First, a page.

SCOTUS misses chance to stop campus Orwellian nightmare

Secret investigations into thoughtcrimes–prompted by classmates surveilling and reporting each other for expressing the wrong ideas.

Brett Nolan is a Senior Attorney at the Institute for Free Speech

Secret investigations into thoughtcrimes–prompted by classmates surveilling and reporting each other for expressing the wrong ideas.

This isn’t a story from the Eastern Bloc during the Cold War, or even present-day China. Nor is it the plot of a dystopian novel. It’s a scenario that now plays out at hundreds of colleges across the United States.

Campus culture in America has tilted decidedly against free speech over the last decade. Many colleges have abandoned any pretense that their campuses are a place for open debate. Instead, “harmful” ideas are shunned, and institutions that used to pride themselves on diversity of thought now demand ideological conformity.

That’s why it is disappointing that the Supreme Court recently passed on the opportunity to hold college administrators accountable for fostering this anti-speech culture at the expense of the First Amendment.

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Speech First v. Sands began as a challenge to Virginia Tech’s policy for investigating “bias incidents”—a term that is exactly as Orwellian as it sounds. The university set up a “bias-response team” and encouraged students to report each other for “bias incidents,” a subjective term that included any “expressions against a person or group” based on characteristics like race, gender, or political affiliation. The bias-response team, staffed by university administrators, had the power to investigate reports, engage in intervention and re-education, and refer cases for formal discipline or to the police.  

The effect of a policy like this is obvious (if not intentional): Students self-censor in an atmosphere of surveillance, worrying that one wrong word might lead to an investigation—or worse.  

This is known in legal jargon as a “chilling effect.” Of course, the First Amendment prohibits the government from preventing individuals from speaking about controversial issues or expressing unpopular opinions. But it also prohibits the government from doing this indirectly, by enacting laws or policies that would cause a reasonable person to limit his own speech out of fear of the potential consequences. Virginia Tech’s bias-response policy did just that.

But Virginia Tech was not the first university to enact a policy like this. Bias-response teams have become endemic at institutions of higher education. Speech First, a national organization focused on preserving free speech on campus, looked at more than 800 universities in 2022 and discovered that over half had enacted similar policies.

That’s no surprise. Bias-response teams are just one more outgrowth of the pervasive “diversity, equity, and inclusion” (DEI) ideology that now permeates every facet of many academic institutions, both public and private. DEI typically demands that students, faculty, and staff support—often publicly—certain progressive beliefs about race and gender ideology. Any dissent or opposing viewpoint that conflicts with DEI precepts can often result in formal or informal sanctions.

Bias-response teams and similar policies are crucial for enforcing this new world order dominated by DEI. By deputizing students and requesting they report each other for saying the wrong thing or having the wrong beliefs, university administrators can monitor every classroom, hallway, and dormitory at all times—turning college campuses into mini surveillance states. Few students would feel comfortable voicing a dissenting view in such an environment.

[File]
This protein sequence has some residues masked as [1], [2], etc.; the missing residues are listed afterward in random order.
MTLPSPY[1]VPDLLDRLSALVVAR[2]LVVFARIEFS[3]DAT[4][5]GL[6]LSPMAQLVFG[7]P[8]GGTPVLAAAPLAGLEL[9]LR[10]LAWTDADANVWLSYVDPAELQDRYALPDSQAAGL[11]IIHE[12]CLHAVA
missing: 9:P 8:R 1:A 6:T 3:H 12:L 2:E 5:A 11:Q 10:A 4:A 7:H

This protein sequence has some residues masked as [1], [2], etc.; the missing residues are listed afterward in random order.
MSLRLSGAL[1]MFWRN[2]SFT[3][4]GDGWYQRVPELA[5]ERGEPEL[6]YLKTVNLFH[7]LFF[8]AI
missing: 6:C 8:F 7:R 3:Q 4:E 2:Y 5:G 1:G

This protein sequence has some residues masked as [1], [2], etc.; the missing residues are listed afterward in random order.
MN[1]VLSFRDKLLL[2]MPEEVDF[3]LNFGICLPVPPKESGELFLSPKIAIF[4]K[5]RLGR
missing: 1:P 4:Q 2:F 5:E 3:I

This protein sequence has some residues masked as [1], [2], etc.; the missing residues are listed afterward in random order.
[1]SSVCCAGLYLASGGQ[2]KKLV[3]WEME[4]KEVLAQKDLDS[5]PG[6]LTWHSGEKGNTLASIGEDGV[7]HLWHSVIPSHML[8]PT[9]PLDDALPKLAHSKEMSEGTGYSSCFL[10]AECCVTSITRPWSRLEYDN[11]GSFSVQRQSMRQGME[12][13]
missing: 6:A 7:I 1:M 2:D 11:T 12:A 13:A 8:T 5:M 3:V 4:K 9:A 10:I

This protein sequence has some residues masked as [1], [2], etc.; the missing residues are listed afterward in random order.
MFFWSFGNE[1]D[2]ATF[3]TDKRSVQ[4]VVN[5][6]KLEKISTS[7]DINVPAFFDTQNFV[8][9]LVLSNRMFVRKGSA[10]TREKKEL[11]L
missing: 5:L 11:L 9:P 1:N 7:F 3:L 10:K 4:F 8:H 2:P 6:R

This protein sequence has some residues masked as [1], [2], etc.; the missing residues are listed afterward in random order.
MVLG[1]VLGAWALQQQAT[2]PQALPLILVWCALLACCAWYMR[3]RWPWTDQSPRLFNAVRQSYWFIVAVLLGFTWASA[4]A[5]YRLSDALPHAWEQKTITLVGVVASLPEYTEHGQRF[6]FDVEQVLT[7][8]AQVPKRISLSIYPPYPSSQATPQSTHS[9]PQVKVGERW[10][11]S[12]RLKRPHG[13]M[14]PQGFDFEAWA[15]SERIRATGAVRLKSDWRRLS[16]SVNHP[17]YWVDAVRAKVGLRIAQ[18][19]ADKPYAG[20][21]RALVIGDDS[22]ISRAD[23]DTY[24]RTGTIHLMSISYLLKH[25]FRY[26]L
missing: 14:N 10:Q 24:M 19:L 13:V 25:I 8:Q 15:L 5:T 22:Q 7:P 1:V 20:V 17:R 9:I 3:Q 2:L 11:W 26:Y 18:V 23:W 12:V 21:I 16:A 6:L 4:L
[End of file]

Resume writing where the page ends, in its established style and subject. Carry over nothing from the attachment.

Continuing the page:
DEI policies are a major problem at private institutions, often leading to oppressive, anti-speech rules. They are even more problematic at state-funded colleges like Virginia Tech, however, because these schools are bound by the First Amendment and its guarantee of free speech.

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That’s why Speech First v. Sands could have been so pivotal. Justice Thomas, dissenting from the Court’s decision not to take the case, said it raised “high-stakes issues for our Nation’s system of higher education.” He’s right. And the Supreme Court could have used the case to end the disturbing practice of having students report one another for thought crimes. Instead, the Court has allowed many universities to continue to use bias-response teams and similar policies as tools to suppress constitutionally protected speech.

Making matters worse, the Court’s inaction incentivizes colleges to engage in future gamesmanship to avoid legal challenges. The Court denied the petition because Virginia Tech changed its policy shortly before Speech First sought Supreme Court review. This is a tactic that government agencies often deploy to avoid judicial review after adopting an obviously unconstitutional policy. Colleges can enforce illegal rules for years, only to abandon them just in time to prevent a court from weighing in.

Courts should not tolerate such maneuvers—particularly when free speech is on the line. Instead, courts should see these tactics for what they are: legal sleight-of-hand to suppress speech without consequence.

The Supreme Court’s refusal to hear Speech First v. Sands is a setback for free speech, but the fight for student First Amendment rights must continue. Universities should foster an atmosphere of open dialogue without fear of retribution, not encourage students to surveil and report on the wrongthink of their classmates. And when the next opportunity to strike down these regimes presents itself, I hope the Supreme Court takes it.

Editorials and op-eds reflect the opinion of the authors and not necessarily that of Campus Reform or the Leadership Institute.